Rutland Herald editorial praises Maggie and Arnie Gundersen for "Batting 1,000 on [Vermont] Yankee"

The Rutland Herald has praised the wife-and-husband team Maggie and Arnie Gundersen (pictured, left) of Fairewinds Associates, Inc. for getting it right all along on the aged Vermont Yankee atomic reactor, such as persistently asking questions about buried pipes that Entergy Nuclear denied, under oath, even existed, but now are likely the source of hazardous tritium leaks into groundwater and the Connecticut River. The Burlington Free Press likewise described the Gundersens' tenacity in getting at the truth regarding Vermont Yankee's many troubles. Julie Miller's Feb. 12, 1995 New York Times article, "Paying the Price for Blowing the Whistle," features Arnie Gundersen's nuclear whistleblowing, and describes the physical threats, psychological harrassment, legal battles, career blacklisting, and U.S. Nuclear Regulatory Commission betrayal he suffered as a consequence.


Obama DOE to grant first new atomic reactor federal loan guarantee to Plant Vogtle in Georgia

Dow Jones Newswires has reported, according to sources close to the matter, that the Obama administration's U.S. Department of Energy has decided to grant the first federal taxpayer backed nuclear loan guarantee to the Vogtle Nuclear Power Plant in Georgia. Beyond Nuclear immediately issued a media release, denouncing this transfer of financial risk onto U.S. taxpayers, as well as this creation of radiological risk through DOE financing a reactor design which the U.S. Nuclear Regulatory Commission just last October cited as having a major safety flaw. President Obama is putting such a political priority on this first nuclear power loan guarantee, the Associated Press reports, that he will announce it himself sometime next week. A spokeswoman from Southern Nuclear, beneficiary of the taxpayer-backed loan guarantee, responded “We are excited about the support for our project and for nuclear in general.” This is not change we can believe in. Call President Obama at the White House comment line (202-456-1111) to register your disapproval, then call your two U.S. Senators and your U.S. Representative (via the U.S. Capitol Switchboard, 202-224-3121) to urge them to block President Obama's recent request to triple the nuclear loan guarantee program fund from $18.5 billion to $54.5 billion for financing new reactor construction which otherwise private investors would refuse to touch. Avenging Angels' graphic to the left (used with permission) graced the May 12, 2008 cover of The Nation Magazine, which featured Christian Parenti's excellent article "What Nuclear Renaissance?" As the "Burning Money" graphic indicates, any nuclear power relapse in the U.S. can only be carried out at taxpayers' financial, as well as radiological, risk.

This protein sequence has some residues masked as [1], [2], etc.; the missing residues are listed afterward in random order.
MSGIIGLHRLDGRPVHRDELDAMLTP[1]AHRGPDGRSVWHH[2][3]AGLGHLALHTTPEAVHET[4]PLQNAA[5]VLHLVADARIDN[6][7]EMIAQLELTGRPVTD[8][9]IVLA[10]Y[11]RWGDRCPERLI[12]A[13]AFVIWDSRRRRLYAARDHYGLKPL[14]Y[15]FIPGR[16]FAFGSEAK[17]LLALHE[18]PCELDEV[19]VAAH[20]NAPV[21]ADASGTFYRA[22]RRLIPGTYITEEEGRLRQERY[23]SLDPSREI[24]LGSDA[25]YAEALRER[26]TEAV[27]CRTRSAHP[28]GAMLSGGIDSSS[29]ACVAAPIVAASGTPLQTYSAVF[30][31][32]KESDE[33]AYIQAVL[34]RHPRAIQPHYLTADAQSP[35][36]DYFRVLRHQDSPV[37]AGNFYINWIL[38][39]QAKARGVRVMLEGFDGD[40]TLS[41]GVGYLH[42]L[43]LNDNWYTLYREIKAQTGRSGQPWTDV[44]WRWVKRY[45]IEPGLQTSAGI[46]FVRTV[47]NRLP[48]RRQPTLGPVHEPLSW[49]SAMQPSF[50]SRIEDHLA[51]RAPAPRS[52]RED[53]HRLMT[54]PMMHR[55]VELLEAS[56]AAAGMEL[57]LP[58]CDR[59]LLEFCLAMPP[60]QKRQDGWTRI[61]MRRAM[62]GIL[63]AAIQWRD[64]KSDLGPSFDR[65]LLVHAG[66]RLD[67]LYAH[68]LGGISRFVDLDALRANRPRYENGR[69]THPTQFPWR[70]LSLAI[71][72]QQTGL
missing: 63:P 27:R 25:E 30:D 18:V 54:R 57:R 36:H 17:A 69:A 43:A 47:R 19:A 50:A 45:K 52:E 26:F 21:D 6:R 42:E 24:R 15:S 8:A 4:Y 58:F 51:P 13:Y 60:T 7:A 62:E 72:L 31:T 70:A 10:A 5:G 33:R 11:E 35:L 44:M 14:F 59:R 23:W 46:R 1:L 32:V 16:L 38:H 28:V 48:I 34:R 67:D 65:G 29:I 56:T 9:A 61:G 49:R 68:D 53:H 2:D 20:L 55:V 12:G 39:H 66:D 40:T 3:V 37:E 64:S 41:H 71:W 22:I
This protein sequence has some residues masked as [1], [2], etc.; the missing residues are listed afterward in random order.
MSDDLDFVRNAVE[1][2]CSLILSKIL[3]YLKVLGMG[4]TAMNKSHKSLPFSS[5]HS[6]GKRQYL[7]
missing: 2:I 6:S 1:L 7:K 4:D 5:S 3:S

Feb112010 provides valuable overview of Vermont Yankee issues

Lawrence Auclair has provided a very valuable website,, which gives a wide ranging overview of issues at the controversial Vermont Yankee atomic reactor, site of on-going radioactive tritium leaks of yet-unknown origin, increasing decommissioning costs, and false testimony by Entergy Nuclear officials under oath to State of Vermont officials denying the existence of underground piping carrying radioactive materials.


Hanford "clean up" will take at least 37 more years, cost as much as $100 billion, and still leave behind radioactive risks lasting thousands of years